The human urinary microbiome is thought to affect the development and progression of urinary tract infections (UTI), particularly recurrent UTIs in aging women. To understand the possible interactions of urinary pathogens with commensal bacteria inhabiting the aging bladder, we conducted an initial functional assessment of a representative set of urinary lactobacilli that dominate this niche in pre- and postmenopausal women. We created a repository of urinary bladder bacteria isolated via Enhanced Quantitative Urinary Culture (EQUC) from healthy postmenopausal women, as well as those with culture-proven recurrent UTI diagnosis. This repository contains lactobacilli strains from eight different species. As many other lactobacilli are known to inhibit human pathogens, including typical uropathogens, we screened the urinary lactobacilli in our repository for their ability to inhibit model uropathogens in vitro. We observed that many urinary lactobacilli strongly inhibit model gram-negative pathogens Escherichia coli and Klebsiella pneumoniae but demonstrate less inhibition of gram-positive pathogen Enterococcus faecalis. The observed inhibition is not specific to these model uropathogens and also affects clinical and multidrug-resistant isolates. Our preliminary analysis of inhibition mechanisms implicates pH as an important factor with additional cell-dependent inhibition mechanisms that differ amongst species and strains of urinary lactobacilli. Overall, our data show that urinary lactobacilli are broadly inhibiting uropathogen growth in vitro via a combination of different mechanisms. Nevertheless, simple measured inhibition level is not predictive of health outcomes in colonized patients, and species and strain level diversity of urinary lactobacilli is high. 

Tatyana Sysoeva

University of Alabama in Huntsville

Axial spondyloarthritis patients have altered mucosal IgA response to oral and fecal microbiota

Objective To investigate whether axial spondyloarthritis (AxSpA) patients have an altered immunoglobulin A (IgA) response in the gut and oral microbial communities. Methods We performed 16S rRNA gene (16S) sequencing on IgA positive (IgA+) and IgA negative (IgA−) fractions (IgA-SEQ) from feces (n=17 AxSpA; n=14 healthy) and saliva (n=17 AxSpA; n=12 healthy), as well as on IgA-unsorted fecal and salivary samples. PICRUSt2 was used to predict microbial metabolic potential in AxSpA patients and healthy controls (HCs). Results IgA-SEQ revealed enrichment of several microbes in the fecal (Akkermansia, Ruminococcaceae, Lachnospira) and salivary (Prevotellaceae, Actinobacillus) microbiome in AxSpA patients as compared with HCs. Fecal microbiome from AxSpA patients showed a trend towards increased alpha diversity of the IgA+ fraction and decreased diversity in the IgA− fraction in comparison with HCs, while the salivary microbiome exhibits a significant decrease in alpha diversity in both IgA+ and IgA− fractions. Increased IgA coating of Clostridiales Family XIII correlated with disease severity. Inferred metagenomic analysis suggests perturbation of metabolites and metabolic pathways for inflammation (oxidative phosphorylation, glutathione metabolism) and metabolism (propanoate and butanoate metabolism) in AxSpA patients. Conclusions Analyses of fecal and salivary microbes from AxSpA patients reveal distinct populations of immunoreactive microbes using novel IgA-SEQ approach, which were not captured by comparing their relative abundance with HCs. Predictive metagenomic analysis revealed perturbation of metabolites/metabolic pathways in AxSpA patients. Future studies on these immunoreactive microbes may lead to better understanding of the functional role of IgA in maintaining microbial structure and human health.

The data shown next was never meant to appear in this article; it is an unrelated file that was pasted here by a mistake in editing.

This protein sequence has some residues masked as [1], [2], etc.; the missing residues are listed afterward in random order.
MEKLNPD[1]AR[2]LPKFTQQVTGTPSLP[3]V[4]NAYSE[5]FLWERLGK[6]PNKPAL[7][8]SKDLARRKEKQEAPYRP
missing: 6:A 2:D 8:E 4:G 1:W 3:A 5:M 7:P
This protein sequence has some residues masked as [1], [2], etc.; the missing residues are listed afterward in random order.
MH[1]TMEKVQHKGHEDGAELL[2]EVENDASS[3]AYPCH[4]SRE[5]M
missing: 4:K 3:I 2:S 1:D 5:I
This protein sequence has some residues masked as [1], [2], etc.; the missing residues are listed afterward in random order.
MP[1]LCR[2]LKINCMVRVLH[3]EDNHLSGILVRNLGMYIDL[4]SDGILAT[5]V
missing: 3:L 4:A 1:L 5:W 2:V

Tejpal Gill

Division of Arthritis and Rheumatic Diseases, OHSU



Not all stool is created equal: Strain engraftment competition and functional augmentation in a multi-donor faecal microbiota transplantation trial for obesity